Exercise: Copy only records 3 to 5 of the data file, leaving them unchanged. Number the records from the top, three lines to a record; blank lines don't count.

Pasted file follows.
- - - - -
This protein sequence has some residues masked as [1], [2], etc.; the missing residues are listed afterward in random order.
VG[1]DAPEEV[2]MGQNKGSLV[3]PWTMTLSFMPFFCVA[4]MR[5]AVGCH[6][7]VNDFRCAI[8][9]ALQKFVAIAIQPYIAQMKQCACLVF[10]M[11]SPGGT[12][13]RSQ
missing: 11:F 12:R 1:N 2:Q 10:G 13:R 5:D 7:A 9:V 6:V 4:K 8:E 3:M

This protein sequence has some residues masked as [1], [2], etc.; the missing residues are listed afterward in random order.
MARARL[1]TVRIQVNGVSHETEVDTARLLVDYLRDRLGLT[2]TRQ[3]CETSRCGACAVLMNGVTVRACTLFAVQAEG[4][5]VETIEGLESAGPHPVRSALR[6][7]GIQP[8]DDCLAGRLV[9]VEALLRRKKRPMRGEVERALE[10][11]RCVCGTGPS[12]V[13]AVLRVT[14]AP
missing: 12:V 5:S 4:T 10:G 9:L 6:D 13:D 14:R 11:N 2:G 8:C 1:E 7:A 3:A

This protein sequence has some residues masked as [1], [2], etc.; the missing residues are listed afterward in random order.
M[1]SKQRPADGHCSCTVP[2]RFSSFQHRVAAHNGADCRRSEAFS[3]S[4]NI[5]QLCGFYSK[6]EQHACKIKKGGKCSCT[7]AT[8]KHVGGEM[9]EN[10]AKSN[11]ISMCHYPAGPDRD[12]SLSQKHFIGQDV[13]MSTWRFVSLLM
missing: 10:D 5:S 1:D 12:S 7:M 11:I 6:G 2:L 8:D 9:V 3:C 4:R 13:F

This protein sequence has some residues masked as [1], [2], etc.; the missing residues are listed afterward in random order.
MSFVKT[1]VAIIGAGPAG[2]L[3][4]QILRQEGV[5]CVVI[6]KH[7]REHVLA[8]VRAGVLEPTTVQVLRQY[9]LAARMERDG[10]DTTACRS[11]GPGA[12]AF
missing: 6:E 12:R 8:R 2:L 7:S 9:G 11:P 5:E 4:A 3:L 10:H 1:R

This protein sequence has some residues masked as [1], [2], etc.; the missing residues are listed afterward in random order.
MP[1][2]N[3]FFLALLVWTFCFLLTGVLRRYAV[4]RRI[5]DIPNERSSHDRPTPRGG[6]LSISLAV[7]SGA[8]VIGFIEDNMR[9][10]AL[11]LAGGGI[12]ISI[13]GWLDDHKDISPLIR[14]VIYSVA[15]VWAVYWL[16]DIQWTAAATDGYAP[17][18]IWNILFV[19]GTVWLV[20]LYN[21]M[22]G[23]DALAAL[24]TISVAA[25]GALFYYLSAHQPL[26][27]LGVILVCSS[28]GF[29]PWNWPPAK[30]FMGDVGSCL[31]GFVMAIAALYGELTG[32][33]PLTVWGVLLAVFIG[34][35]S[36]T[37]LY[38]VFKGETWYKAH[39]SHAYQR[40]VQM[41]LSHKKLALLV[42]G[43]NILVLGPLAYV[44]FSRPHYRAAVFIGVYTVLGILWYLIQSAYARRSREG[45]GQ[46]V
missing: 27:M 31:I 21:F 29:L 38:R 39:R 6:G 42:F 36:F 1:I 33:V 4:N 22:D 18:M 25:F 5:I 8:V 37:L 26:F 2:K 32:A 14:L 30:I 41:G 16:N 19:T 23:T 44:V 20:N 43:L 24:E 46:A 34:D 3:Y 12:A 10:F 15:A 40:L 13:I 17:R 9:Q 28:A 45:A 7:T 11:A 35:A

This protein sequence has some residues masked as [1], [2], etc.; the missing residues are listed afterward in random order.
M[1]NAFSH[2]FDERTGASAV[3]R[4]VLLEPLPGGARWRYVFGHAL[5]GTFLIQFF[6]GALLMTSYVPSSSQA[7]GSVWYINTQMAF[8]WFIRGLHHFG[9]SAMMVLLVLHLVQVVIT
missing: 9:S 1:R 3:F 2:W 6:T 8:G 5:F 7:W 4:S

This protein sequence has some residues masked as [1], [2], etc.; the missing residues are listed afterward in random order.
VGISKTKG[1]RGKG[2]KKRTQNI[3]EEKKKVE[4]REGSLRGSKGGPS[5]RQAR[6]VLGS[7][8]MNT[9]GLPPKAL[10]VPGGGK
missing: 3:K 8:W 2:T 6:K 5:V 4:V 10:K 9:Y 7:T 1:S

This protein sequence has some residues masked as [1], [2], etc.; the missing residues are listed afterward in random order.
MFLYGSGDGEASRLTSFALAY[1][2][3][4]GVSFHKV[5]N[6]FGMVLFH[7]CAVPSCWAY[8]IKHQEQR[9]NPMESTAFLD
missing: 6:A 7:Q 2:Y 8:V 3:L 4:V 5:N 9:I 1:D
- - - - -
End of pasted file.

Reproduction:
This protein sequence has some residues masked as [1], [2], etc.; the missing residues are listed afterward in random order.
M[1]SKQRPADGHCSCTVP[2]RFSSFQHRVAAHNGADCRRSEAFS[3]S[4]NI[5]QLCGFYSK[6]EQHACKIKKGGKCSCT[7]AT[8]KHVGGEM[9]EN[10]AKSN[11]ISMCHYPAGPDRD[12]SLSQKHFIGQDV[13]MSTWRFVSLLM
missing: 10:D 5:S 1:D 12:S 7:M 11:I 6:G 2:L 8:D 9:V 3:C 4:R 13:F

This protein sequence has some residues masked as [1], [2], etc.; the missing residues are listed afterward in random order.
MSFVKT[1]VAIIGAGPAG[2]L[3][4]QILRQEGV[5]CVVI[6]KH[7]REHVLA[8]VRAGVLEPTTVQVLRQY[9]LAARMERDG[10]DTTACRS[11]GPGA[12]AF
missing: 6:E 12:R 8:R 2:L 7:S 9:G 11:P 5:E 4:A 3:L 10:H 1:R

This protein sequence has some residues masked as [1], [2], etc.; the missing residues are listed afterward in random order.
MP[1][2]N[3]FFLALLVWTFCFLLTGVLRRYAV[4]RRI[5]DIPNERSSHDRPTPRGG[6]LSISLAV[7]SGA[8]VIGFIEDNMR[9][10]AL[11]LAGGGI[12]ISI[13]GWLDDHKDISPLIR[14]VIYSVA[15]VWAVYWL[16]DIQWTAAATDGYAP[17][18]IWNILFV[19]GTVWLV[20]LYN[21]M[22]G[23]DALAAL[24]TISVAA[25]GALFYYLSAHQPL[26][27]LGVILVCSS[28]GF[29]PWNWPPAK[30]FMGDVGSCL[31]GFVMAIAALYGELTG[32][33]PLTVWGVLLAVFIG[34][35]S[36]T[37]LY[38]VFKGETWYKAH[39]SHAYQR[40]VQM[41]LSHKKLALLV[42]G[43]NILVLGPLAYV[44]FSRPHYRAAVFIGVYTVLGILWYLIQSAYARRSREG[45]GQ[46]V
missing: 27:M 31:I 21:F 29:L 38:R 39:R 6:G 42:F 36:F 1:I 33:V 4:N 22:D 18:M 25:F 5:I 8:V 37:L 26:F 2:K 32:A 14:L 30:I 41:G 16:N 19:T 23:T 44:V 20:N 43:L 24:E 46:A 34:D 3:Y 12:A 10:F 15:A 40:L 13:I 17:R 9:Q 28:A 45:A 7:T 11:A 35:A